|The Education of Millionaires|
The book raises the question of whether spending on a college education should be viewed as consumption or as an investment. It argues that for many, especially many taking the liberal path, it is no more than a very expensive way to party for five years. Mr. Ellsberg then goes to drive the age-old idea that the street is a better way to learn. Now that he refers to a street education from the perspective of a dedicated and hungry entrepreneur.
This book left me divided. At the beginning, it was painfully difficult to bear. The author comes across as pompous and preachy. It lectures extensively but fails to structure a logical argument with supporting evidence. I almost stopped reading it.
Thankfully, I was able to work through the first sections. What followed was much better in content and form. Surprisingly, considering the start, the book delivers quite a bit of value. While I do not agree with every little point made, I am happy to try to understand the author's position. Besides, I thing that at a higher level the ideas are very good.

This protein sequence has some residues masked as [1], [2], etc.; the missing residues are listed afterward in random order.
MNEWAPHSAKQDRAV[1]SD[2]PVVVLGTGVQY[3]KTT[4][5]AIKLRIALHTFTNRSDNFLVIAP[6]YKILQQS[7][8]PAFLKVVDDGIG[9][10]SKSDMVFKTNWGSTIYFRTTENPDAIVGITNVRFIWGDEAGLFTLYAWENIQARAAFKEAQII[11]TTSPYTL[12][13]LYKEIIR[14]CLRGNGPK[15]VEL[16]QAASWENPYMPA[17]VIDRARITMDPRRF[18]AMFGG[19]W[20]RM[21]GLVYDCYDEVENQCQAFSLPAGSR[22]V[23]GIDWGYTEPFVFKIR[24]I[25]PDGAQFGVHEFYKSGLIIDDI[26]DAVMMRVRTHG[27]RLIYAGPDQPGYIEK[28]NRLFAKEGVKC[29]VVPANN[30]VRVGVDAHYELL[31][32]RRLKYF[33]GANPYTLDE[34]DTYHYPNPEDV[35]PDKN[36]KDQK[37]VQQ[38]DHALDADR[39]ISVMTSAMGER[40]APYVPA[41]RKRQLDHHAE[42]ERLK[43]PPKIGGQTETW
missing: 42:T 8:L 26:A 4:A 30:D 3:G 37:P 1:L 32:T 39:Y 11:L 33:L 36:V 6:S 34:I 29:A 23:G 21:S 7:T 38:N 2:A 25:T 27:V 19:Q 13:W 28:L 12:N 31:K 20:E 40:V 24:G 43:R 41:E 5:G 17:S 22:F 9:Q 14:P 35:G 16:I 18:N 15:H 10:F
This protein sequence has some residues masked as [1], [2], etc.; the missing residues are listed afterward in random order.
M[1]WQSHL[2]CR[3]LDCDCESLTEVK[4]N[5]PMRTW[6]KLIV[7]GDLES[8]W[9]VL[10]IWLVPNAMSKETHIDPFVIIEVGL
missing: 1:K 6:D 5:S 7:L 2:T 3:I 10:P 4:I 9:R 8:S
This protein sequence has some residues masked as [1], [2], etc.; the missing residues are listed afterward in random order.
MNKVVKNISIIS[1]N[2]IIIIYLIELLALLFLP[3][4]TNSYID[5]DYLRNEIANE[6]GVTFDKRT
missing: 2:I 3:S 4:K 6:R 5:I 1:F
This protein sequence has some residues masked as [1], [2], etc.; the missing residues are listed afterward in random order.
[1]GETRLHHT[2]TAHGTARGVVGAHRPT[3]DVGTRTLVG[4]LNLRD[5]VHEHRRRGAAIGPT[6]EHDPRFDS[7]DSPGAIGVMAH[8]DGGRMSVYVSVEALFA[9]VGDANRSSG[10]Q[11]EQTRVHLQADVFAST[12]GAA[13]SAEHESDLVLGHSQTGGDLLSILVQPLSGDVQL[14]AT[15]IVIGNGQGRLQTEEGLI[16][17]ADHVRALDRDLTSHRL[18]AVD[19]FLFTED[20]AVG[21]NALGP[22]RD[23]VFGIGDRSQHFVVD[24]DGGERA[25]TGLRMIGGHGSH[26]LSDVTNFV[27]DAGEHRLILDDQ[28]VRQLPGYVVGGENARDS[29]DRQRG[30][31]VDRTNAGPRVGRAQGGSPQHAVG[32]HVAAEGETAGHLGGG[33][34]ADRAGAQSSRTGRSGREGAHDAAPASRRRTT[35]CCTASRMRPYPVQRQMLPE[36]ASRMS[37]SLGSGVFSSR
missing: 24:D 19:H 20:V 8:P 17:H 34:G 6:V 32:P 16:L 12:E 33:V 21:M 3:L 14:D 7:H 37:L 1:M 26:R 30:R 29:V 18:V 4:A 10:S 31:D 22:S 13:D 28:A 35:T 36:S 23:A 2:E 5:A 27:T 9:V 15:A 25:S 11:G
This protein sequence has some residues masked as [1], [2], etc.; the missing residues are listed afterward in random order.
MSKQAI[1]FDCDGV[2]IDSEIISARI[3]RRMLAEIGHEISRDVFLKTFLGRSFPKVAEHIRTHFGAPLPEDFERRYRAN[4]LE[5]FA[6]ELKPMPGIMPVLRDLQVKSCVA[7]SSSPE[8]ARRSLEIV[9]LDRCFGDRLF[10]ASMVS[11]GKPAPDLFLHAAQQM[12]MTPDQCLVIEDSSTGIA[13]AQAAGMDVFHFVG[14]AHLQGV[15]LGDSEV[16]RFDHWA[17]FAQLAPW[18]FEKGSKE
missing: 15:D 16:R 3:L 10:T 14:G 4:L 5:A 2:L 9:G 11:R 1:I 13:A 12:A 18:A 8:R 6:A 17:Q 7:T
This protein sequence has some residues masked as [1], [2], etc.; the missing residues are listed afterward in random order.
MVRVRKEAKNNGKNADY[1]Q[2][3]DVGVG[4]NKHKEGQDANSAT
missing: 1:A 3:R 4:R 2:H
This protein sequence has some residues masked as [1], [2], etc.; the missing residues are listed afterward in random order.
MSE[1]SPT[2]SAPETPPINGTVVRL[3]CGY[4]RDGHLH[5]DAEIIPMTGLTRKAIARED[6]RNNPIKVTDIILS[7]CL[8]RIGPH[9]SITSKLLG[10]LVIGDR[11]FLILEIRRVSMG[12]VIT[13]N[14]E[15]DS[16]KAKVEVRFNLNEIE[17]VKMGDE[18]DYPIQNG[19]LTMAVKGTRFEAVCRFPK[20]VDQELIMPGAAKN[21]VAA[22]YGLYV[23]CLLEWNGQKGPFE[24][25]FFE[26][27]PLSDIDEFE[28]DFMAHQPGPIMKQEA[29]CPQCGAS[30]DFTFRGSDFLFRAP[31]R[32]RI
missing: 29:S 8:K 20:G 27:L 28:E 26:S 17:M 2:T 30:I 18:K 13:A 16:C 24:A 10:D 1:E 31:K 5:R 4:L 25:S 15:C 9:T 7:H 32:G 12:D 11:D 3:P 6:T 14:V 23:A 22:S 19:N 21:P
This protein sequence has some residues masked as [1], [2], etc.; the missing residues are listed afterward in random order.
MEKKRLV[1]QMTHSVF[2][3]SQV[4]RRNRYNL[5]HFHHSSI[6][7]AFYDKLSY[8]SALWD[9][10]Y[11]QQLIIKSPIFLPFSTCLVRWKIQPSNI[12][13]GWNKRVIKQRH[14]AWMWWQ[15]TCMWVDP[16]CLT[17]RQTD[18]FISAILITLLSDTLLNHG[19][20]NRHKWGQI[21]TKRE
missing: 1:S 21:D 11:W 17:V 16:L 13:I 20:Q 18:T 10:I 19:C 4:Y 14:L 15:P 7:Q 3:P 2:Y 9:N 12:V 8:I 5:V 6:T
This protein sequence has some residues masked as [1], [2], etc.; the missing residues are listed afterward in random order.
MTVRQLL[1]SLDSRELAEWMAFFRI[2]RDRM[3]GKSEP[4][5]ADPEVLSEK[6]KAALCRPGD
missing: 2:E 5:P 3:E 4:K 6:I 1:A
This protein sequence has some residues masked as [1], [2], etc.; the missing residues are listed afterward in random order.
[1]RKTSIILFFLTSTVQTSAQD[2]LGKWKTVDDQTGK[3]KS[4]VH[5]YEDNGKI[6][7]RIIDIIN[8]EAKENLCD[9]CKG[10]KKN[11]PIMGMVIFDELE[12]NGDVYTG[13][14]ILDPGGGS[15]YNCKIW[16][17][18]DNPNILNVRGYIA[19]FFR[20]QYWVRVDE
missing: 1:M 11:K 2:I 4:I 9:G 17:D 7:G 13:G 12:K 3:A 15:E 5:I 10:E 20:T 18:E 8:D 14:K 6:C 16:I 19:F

Sadly, the book reverted to its original state towards the very end. But I guess that what matters is the content and not the form.
My gut feeling is that Mr. Ellsberg's ambitions for this book were larger than what is possible for a book its size. Maybe that explains the almost forced form. In any case, the book offers plenty of value to be simply dismissed.
It is not one of the best books for me. Nonetheless, it should be read.
Book Title: The Education of Millionaires
Book Subtitle: It's Not What You Think and It's Not Too Late
Author: Michael Ellsberg